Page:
$37,040

Pest control workers

$33,040

Building and grounds cleaning and maintenance occupations

$24,700

 

The median annual wage for pest control workers was $33,040 in May 2016. The median wage is the wage at which half the workers in an occupation earned more than that amount and half earned less. The lowest 10 percent earned less than $21,630, and the highest 10 percent earned more than $50,920.

In May 2016, the median annual wages for pest control workers in the top industries in which they worked were as follows:

Exterminating and pest control services $32,780

Most pest control workers are employed full time. Working evenings and weekends is common. About 1 in 5 pest control workers worked more than 40 hours per week in 2016.

Job Outlook About this section

Pest Control Workers

Percent change in employment, projected 2016-26

Building and grounds cleaning and maintenance occupations

9%

Pest control workers

8%

Total, all occupations

7%

 

Employment of pest control workers is projected to grow 8 percent from 2016 to 2026, about as fast as the average for all occupations.

Some people may choose to control pests themselves rather than pay for professional pest control services. However, the growing number of invasive species, such as stink bugs, may increase demand for pest control services.

Job Prospects

Job opportunities are expected to be good. The limited number of people seeking work in pest control and the need to replace workers who leave this occupation should result in many job openings.

Employment projections data for pest control workers, 2016-26
Occupational Title SOC Code Employment, 2016 Projected Employment, 2026 Change, 2016-26 Employment by Industry
Percent Numeric

SOURCE: U.S. Bureau of Labor Statistics, Employment Projections program

Pest control workers

37-2021 78,900 85,200 8 6,300 employment projections excel document xlsx

State & Area Data About this section

Occupational Employment Statistics (OES)

The Occupational Employment Statistics (OES) program produces employment and wage estimates annually for over 800 occupations. These estimates are available for the nation as a whole, for individual states, and for metropolitan and nonmetropolitan areas. The link(s) below go to OES data maps for employment and wages by state and area.

Projections Central

Occupational employment projections are developed for all states by Labor Market Information (LMI) or individual state Employment Projections offices. All state projections data are available at www.projectionscentral.com. Information on this site allows projected employment growth for an occupation to be compared among states or to be compared within one state. In addition, states may produce projections for areas; there are links to each state’s websites where these data may be retrieved.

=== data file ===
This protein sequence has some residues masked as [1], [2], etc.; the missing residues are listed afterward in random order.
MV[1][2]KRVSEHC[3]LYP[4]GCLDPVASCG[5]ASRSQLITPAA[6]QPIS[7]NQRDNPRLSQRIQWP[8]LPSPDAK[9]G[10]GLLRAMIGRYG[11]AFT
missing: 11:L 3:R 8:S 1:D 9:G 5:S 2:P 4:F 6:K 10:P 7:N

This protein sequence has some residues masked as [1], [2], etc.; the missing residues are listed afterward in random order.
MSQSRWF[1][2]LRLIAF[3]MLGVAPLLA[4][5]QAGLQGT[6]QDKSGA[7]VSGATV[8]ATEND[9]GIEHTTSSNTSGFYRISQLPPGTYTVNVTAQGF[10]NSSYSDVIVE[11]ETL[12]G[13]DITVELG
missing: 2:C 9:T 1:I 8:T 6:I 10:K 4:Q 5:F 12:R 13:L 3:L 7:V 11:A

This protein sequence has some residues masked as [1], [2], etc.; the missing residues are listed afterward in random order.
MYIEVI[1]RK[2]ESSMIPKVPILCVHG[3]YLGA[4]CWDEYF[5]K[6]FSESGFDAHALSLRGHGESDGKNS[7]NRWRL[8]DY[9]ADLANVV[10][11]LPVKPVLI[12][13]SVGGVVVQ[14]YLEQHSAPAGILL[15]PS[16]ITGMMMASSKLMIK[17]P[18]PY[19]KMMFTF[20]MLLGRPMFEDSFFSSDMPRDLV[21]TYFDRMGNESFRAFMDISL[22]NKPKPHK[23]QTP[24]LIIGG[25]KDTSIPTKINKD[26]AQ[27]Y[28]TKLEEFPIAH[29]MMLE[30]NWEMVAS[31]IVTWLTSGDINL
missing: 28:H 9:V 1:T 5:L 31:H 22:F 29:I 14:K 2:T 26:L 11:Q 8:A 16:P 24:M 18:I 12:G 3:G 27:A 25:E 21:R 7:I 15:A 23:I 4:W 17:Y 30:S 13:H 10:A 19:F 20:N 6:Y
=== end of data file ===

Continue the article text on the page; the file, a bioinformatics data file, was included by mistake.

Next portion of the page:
CareerOneStop

CareerOneStop includes hundreds of occupational profiles with data available by state and metro area. There are links in the left-hand side menu to compare occupational employment by state and occupational wages by local area or metro area. There is also a salary info tool to search for wages by zip code.

Similar Occupations About this section

This table shows a list of occupations with job duties that are similar to those of pest control workers.

Occupation Job Duties ENTRY-LEVEL EDUCATION Help 2016 MEDIAN PAY Help
Construction laborers and helpers

Construction Laborers and Helpers

Construction laborers and helpers perform many tasks that require physical labor on construction sites.

See How to Become One $32,230
Grounds maintenance workers

Grounds Maintenance Workers

Grounds maintenance workers ensure that the grounds of houses, businesses, and parks are attractive, orderly, and healthy in order to provide a pleasant outdoor environment.

See How to Become One $26,830
Janitors and building cleaners

Janitors and Building Cleaners

Janitors and building cleaners keep many types of buildings clean, orderly, and in good condition.

No formal educational credential $24,190
Suggested citation:

Bureau of Labor Statistics, U.S. Department of Labor, Occupational Outlook Handbook, Pest Control Workers,
on the Internet at https://www.bls.gov/ooh/building-and-grounds-cleaning/pest-control-workers.htm (visited November 27, 2017).

Last Modified Date: Tuesday, October 24, 2017

What They Do